12. The grounds first argue that the judge erred in suggesting that the IDP camp may well have been disbanded and that this should have been put to the appellant at the hearing. However, it is clear that whether or not the IDP camp has in fact been disbanded, the appellant made clear he had left it and had no intention of returning, and, therefore, as the judge found, there was no real risk of him encountering anyone on return who was aware of his sister's sexual relationship or, even if they knew of it, who would associate him to her. Neither was there any risk to him on religious grounds. The appellant did not establish that he was reasonably likely to have to reside in that IDP camp on return and that he would there face a risk of harm arising out of his sister's sexual activity. The burden of establishing such risk was on the appellant, to the lower standard of proof. If the appellant failed on that primary ground, as the judge found, this issue of reasonableness of internal relocation does not properly arise at all in relation to the Convention claim.
13. It is also argued that this issue should have been considered on the balance of probabilities. I do not follow the logic of this ground, as the judge decided the issue of risk of encountering someone from the camp on the lower standard of proof, as was required. If that lower standard had not been met, the burden being on the appellant to demonstrate a real risk, it is obvious that it could not have been resolved any differently on the balance of probabilities.
14. The grounds also argue at [3(d)] that if the appellant had fled for reasons engaging the Refugee Convention and could not relocate elsewhere because of conditions which would breach article 3, the appeal should have been allowed under the Refugee Convention instead of article 3, as it would be unduly harsh for him to relocate within Iraq. However, the fact remains that the appellant failed to discharge the burden of the facts engaging the Convention. In this regard, the appellant's written submissions point to [18] of the decision, suggesting there that the judge accepted that the appellant's claim engaged the Refugee Convention. However, the judge was there merely accepting that taken at its highest the nature of the claim based on religion only was one which would engage the Convention; it was not a decision on the merits of the religion claim, which was rejected at [20] of the decision, a finding which, in fact, has not been appealed to the Upper Tribunal. It follows that the argument advanced in the appellant's written submissions fails at the first hurdle; the Convention was not engaged. For completeness, the PSG claim in relation to sexual violence was also rejected. In the refusal decision, the respondent had considered the claimed risk of violence arising from his sister's sexual activity fell outside the Refugee Convention. It does not appear that the judge accepted the argument in this regard advanced by the appellant's representative and noted at [18] of the decision. In any event, the judge did not accept that there was any satisfactory evidence that the video footage had been published outside the camp. Nowhere in the decision does the judge accept that the appellant fled the IDP camp for Refugee Convention reasons.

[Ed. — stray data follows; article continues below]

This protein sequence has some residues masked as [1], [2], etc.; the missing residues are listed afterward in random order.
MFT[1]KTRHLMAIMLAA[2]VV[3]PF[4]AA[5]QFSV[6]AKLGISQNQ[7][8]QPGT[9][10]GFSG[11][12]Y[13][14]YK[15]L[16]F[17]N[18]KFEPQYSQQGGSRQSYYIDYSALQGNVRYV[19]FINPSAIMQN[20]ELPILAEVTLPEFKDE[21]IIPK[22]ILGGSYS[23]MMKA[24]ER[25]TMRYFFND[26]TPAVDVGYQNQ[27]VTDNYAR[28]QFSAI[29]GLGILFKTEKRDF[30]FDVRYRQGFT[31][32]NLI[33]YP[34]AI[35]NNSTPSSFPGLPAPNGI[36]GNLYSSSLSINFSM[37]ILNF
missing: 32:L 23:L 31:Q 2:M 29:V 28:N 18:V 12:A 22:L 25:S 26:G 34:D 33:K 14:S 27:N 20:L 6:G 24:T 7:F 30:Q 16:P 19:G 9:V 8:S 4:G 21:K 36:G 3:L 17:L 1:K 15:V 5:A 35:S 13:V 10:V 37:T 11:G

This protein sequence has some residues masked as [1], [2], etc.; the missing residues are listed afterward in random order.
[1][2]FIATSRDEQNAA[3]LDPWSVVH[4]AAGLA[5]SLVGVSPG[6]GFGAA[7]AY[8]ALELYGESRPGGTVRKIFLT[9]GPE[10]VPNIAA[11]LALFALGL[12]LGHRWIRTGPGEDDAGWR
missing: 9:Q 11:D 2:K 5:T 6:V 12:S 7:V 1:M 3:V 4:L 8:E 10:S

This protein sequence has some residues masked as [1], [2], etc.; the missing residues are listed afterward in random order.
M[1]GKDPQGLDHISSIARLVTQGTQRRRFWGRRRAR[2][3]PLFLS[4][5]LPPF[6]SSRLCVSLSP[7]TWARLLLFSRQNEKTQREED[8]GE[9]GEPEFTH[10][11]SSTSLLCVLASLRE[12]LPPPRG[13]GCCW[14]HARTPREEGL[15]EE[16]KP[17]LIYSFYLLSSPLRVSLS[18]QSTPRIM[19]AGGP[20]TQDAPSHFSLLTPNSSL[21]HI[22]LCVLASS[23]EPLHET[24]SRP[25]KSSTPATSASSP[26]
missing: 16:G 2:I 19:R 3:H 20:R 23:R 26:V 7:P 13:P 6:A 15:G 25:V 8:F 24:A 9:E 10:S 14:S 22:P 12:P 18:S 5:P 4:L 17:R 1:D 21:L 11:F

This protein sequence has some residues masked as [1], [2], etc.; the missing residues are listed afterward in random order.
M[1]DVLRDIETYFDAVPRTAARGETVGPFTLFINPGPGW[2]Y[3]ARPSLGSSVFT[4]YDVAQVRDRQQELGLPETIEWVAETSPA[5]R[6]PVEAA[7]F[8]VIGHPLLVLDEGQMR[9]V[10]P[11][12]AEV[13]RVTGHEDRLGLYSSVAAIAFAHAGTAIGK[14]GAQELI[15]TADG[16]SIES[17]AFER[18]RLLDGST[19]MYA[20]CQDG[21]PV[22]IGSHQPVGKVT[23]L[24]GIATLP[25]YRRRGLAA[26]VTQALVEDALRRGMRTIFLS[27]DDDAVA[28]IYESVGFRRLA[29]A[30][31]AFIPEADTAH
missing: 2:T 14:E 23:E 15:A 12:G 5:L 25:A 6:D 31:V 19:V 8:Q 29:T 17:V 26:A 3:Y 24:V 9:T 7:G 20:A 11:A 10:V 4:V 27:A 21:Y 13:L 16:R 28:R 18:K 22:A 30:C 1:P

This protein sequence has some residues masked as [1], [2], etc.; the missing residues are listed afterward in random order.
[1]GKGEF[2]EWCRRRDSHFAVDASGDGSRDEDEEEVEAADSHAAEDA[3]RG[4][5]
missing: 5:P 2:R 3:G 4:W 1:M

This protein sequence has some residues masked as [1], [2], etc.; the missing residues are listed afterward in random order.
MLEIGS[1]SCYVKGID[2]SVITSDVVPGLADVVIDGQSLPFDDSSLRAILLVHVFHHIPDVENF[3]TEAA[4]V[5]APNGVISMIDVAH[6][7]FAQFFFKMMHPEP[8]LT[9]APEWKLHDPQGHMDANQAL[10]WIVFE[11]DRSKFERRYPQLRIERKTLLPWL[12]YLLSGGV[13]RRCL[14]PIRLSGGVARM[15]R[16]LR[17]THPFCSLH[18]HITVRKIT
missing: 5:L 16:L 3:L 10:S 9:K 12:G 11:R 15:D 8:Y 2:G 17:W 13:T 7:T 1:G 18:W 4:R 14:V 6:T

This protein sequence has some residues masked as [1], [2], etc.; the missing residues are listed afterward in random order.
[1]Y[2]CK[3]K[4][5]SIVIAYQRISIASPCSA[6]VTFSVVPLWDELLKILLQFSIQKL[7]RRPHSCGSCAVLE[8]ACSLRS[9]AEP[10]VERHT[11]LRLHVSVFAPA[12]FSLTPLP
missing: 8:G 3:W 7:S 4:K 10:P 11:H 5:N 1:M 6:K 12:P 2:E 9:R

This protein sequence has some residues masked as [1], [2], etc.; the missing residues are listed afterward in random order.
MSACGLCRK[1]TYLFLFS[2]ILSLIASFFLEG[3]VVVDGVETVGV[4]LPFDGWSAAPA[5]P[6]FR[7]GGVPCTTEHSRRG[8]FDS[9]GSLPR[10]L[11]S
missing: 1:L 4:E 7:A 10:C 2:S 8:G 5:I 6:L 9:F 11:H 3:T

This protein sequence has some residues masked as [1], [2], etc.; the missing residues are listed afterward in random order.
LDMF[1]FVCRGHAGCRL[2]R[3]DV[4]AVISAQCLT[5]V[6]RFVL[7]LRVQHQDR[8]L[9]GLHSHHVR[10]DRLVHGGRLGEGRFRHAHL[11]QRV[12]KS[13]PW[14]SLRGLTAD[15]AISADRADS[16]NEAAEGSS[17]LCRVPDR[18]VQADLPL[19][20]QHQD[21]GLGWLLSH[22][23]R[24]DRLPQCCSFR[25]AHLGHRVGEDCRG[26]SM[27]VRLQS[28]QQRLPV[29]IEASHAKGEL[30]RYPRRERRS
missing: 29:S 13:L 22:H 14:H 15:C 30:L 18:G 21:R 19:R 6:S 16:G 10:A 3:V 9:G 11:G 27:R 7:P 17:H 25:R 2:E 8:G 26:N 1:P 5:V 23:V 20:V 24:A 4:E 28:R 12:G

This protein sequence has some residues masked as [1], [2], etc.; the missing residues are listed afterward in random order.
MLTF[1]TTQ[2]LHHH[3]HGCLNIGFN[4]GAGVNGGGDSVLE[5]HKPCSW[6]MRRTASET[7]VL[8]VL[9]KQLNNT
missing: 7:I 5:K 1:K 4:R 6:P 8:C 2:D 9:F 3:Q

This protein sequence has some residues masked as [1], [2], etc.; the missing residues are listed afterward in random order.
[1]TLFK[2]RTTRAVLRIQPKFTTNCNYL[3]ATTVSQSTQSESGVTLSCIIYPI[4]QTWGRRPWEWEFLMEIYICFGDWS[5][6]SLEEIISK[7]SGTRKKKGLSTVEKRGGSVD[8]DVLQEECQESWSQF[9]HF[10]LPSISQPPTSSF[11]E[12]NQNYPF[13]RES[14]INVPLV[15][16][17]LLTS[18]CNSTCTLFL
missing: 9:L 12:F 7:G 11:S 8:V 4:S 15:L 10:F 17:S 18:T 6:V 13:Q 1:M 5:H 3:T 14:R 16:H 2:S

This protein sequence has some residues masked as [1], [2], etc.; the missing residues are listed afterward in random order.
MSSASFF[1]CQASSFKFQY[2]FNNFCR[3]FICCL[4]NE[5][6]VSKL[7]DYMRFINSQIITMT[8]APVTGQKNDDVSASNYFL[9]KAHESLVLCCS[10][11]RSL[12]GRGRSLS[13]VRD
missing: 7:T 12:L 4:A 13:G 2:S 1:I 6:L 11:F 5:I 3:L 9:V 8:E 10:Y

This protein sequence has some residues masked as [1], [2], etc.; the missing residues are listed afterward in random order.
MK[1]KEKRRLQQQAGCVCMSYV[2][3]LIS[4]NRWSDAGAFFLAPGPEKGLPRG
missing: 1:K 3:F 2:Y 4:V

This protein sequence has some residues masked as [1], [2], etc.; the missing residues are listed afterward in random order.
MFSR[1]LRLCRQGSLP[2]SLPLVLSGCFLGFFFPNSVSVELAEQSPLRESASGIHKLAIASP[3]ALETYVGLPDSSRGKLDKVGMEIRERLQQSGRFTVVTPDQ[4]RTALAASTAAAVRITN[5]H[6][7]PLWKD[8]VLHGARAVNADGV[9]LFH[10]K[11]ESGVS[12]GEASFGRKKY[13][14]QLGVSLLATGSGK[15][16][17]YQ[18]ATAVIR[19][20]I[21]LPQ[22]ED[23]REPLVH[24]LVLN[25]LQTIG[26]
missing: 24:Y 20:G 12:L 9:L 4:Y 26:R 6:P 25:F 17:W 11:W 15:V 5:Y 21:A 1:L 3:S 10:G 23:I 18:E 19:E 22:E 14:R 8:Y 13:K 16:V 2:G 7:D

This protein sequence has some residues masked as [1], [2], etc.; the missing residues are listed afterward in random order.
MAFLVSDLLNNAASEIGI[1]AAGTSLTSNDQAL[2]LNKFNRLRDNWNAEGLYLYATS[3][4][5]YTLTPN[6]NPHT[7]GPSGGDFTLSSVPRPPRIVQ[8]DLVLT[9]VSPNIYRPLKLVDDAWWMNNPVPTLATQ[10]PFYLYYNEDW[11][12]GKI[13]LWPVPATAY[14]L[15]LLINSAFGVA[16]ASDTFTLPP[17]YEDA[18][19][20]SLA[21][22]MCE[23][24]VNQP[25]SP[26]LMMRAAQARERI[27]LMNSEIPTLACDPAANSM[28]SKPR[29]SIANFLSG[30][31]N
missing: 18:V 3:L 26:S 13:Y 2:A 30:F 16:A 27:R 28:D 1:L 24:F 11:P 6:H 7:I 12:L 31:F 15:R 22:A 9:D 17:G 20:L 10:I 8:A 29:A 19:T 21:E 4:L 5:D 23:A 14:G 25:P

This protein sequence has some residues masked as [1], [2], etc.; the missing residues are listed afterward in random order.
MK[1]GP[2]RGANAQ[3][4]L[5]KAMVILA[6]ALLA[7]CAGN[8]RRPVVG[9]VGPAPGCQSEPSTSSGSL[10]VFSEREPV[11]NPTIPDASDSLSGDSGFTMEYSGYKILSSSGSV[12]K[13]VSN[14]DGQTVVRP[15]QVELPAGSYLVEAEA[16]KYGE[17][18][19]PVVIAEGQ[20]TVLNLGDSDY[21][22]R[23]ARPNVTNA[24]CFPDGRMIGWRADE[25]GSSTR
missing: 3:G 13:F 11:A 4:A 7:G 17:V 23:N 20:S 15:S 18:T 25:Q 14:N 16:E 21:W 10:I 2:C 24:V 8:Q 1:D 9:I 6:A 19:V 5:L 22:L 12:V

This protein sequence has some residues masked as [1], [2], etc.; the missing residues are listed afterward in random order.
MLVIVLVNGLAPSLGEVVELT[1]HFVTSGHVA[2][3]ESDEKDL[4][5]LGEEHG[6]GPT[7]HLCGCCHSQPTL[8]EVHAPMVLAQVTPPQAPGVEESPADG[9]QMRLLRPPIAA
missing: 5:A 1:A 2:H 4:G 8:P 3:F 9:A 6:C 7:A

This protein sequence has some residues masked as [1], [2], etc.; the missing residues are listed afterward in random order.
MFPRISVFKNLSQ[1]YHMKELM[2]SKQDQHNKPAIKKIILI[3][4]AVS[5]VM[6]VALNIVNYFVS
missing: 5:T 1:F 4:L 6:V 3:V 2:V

15. Finally, complaint is made that the decision discloses no reference to the Country Guidance of SMO, KSP & IM (Article 15(c); identity documents) Iraq CG [2019] UKUT 004100 (IAC), and AA (Iraq) v SSHD [2017] EWCA Civ 944. However, the grounds concede that the findings of the First-tier Tribunal were made in line with that Country Guidance and that the absence of specific reference to the authorities "may not necessarily be material." If the appellant cannot suggest that there was a material error in this regard, the Upper Tribunal need consider that ground no further.
16. In the circumstances and for the reasons set out above, I find no error of law in the decision of the First-tier Tribunal so that it must be set aside.

There is no error of law in the decision of the First-tier Tribunal;
The appellant's appeal to the Upper Tribunal is dismissed;
It follows that the decision of the First-tier Tribunal dismissing the appellant's appeal must stand as made.
I make no order for costs.

Signed: DMW Pickup
Upper Tribunal Judge Pickup
Date: 6 July 2020



1. A person seeking permission to appeal against this decision must make a written application to the Upper Tribunal. Any such application must be received by the Upper Tribunal within the appropriate period after this decision was sent to the person making the application. The appropriate period varies, as follows, according to the location of the individual and the way in which the Upper Tribunal's decision was sent:

2. Where the person who appealed to the First-tier Tribunal is in the United Kingdom at the time that the application for permission to appeal is made, and is not in detention under the Immigration Acts, the appropriate period is 12 working days (10 working days, if the notice of decision is sent electronically).

3. Where the person making the application is in detention under the Immigration Acts, the appropriate period is 7 working days (5 working days, if the notice of decision is sent electronically).

4. Where the person who appealed to the First-tier Tribunal is outside the United Kingdom at the time that the application for permission to appeal is made, the appropriate period is 38 days (10 working days, if the notice of decision is sent electronically).

5. A "working day" means any day except a Saturday or a Sunday, Christmas Day, Good Friday or a bank holiday.

6. The date when the decision is "sent' is that appearing on the covering letter or covering email